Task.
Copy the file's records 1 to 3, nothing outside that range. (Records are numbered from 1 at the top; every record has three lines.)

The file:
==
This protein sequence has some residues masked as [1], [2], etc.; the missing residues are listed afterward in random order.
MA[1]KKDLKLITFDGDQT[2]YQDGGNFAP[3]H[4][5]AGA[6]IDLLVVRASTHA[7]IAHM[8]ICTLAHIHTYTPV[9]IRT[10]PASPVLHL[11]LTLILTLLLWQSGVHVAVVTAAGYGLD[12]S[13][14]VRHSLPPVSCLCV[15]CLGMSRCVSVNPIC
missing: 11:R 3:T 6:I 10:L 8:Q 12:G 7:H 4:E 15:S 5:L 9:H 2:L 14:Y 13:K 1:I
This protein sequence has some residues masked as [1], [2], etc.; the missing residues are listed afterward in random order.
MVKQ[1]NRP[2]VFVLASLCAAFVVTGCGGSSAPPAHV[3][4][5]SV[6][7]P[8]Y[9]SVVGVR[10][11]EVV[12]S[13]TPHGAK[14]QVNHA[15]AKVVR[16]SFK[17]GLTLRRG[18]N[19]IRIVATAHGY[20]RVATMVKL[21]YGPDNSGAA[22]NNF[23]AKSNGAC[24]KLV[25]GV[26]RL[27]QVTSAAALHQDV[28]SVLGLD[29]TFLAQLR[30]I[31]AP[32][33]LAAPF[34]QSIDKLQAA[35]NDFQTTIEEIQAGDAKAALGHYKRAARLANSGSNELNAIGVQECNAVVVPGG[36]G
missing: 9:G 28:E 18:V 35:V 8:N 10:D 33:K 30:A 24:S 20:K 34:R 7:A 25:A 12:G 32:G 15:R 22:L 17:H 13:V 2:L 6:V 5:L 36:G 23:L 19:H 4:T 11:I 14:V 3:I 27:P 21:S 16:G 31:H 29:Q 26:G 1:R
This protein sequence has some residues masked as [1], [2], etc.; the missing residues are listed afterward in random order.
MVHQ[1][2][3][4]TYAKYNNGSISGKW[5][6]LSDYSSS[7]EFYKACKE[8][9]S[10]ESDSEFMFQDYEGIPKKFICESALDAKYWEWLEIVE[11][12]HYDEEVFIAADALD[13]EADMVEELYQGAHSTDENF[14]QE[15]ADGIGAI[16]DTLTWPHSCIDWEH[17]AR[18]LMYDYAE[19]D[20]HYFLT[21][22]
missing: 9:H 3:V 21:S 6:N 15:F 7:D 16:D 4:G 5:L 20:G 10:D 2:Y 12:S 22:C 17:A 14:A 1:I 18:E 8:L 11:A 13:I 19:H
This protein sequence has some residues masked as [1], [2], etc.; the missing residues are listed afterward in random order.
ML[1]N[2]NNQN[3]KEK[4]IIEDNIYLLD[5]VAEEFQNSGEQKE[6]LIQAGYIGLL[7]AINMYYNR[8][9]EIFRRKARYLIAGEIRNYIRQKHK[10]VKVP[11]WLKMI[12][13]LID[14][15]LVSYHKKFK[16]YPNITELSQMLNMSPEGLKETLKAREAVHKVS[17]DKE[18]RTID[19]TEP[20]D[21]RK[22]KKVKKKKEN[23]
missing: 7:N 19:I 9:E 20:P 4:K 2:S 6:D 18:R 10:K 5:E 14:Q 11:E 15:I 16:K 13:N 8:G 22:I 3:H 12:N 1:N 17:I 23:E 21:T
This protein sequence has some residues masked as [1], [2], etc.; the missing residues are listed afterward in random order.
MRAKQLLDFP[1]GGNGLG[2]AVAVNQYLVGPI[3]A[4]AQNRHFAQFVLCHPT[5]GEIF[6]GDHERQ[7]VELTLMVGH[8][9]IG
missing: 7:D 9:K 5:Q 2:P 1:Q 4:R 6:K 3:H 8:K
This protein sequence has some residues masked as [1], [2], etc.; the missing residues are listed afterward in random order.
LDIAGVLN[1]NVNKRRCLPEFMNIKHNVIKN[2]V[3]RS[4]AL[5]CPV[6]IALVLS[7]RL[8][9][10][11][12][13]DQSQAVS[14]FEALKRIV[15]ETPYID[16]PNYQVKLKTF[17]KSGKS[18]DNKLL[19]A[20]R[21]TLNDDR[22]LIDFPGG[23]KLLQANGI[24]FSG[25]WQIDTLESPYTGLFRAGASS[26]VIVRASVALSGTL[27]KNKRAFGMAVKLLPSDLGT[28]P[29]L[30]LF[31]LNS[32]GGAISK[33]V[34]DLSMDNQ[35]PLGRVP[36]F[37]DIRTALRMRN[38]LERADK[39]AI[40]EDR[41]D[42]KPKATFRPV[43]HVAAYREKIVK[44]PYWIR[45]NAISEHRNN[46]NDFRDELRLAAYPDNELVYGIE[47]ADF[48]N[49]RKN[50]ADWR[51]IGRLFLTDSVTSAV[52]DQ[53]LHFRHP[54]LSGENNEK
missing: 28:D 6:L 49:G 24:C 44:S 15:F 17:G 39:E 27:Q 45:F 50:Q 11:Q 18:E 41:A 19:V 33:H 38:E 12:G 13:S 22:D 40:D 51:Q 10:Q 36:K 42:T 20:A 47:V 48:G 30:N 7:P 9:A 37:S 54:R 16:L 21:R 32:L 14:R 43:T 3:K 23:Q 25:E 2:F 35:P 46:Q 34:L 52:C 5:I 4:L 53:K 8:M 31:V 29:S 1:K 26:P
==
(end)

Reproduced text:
This protein sequence has some residues masked as [1], [2], etc.; the missing residues are listed afterward in random order.
MA[1]KKDLKLITFDGDQT[2]YQDGGNFAP[3]H[4][5]AGA[6]IDLLVVRASTHA[7]IAHM[8]ICTLAHIHTYTPV[9]IRT[10]PASPVLHL[11]LTLILTLLLWQSGVHVAVVTAAGYGLD[12]S[13][14]VRHSLPPVSCLCV[15]CLGMSRCVSVNPIC
missing: 11:R 3:T 6:I 10:L 8:Q 12:G 7:H 4:E 15:S 5:L 9:H 2:L 14:Y 13:K 1:I
This protein sequence has some residues masked as [1], [2], etc.; the missing residues are listed afterward in random order.
MVKQ[1]NRP[2]VFVLASLCAAFVVTGCGGSSAPPAHV[3][4][5]SV[6][7]P[8]Y[9]SVVGVR[10][11]EVV[12]S[13]TPHGAK[14]QVNHA[15]AKVVR[16]SFK[17]GLTLRRG[18]N[19]IRIVATAHGY[20]RVATMVKL[21]YGPDNSGAA[22]NNF[23]AKSNGAC[24]KLV[25]GV[26]RL[27]QVTSAAALHQDV[28]SVLGLD[29]TFLAQLR[30]I[31]AP[32][33]LAAPF[34]QSIDKLQAA[35]NDFQTTIEEIQAGDAKAALGHYKRAARLANSGSNELNAIGVQECNAVVVPGG[36]G
missing: 9:G 28:E 18:V 35:V 8:N 10:D 33:K 30:A 24:S 20:K 34:R 7:A 25:A 12:G 32:G 15:R 22:L 17:H 13:V 2:L 6:V 5:L 36:G 23:L 19:H 4:T 11:I 14:V 3:I 27:P 21:S 16:G 31:H 29:Q 26:G 1:R
This protein sequence has some residues masked as [1], [2], etc.; the missing residues are listed afterward in random order.
MVHQ[1][2][3][4]TYAKYNNGSISGKW[5][6]LSDYSSS[7]EFYKACKE[8][9]S[10]ESDSEFMFQDYEGIPKKFICESALDAKYWEWLEIVE[11][12]HYDEEVFIAADALD[13]EADMVEELYQGAHSTDENF[14]QE[15]ADGIGAI[16]DTLTWPHSCIDWEH[17]AR[18]LMYDYAE[19]D[20]HYFLT[21][22]
missing: 9:H 3:V 21:S 6:N 15:F 7:D 16:D 4:G 5:L 20:G 10:D 2:Y 12:S 22:C 17:A 14:A 1:I 18:E 8:L 11:A 13:I 19:H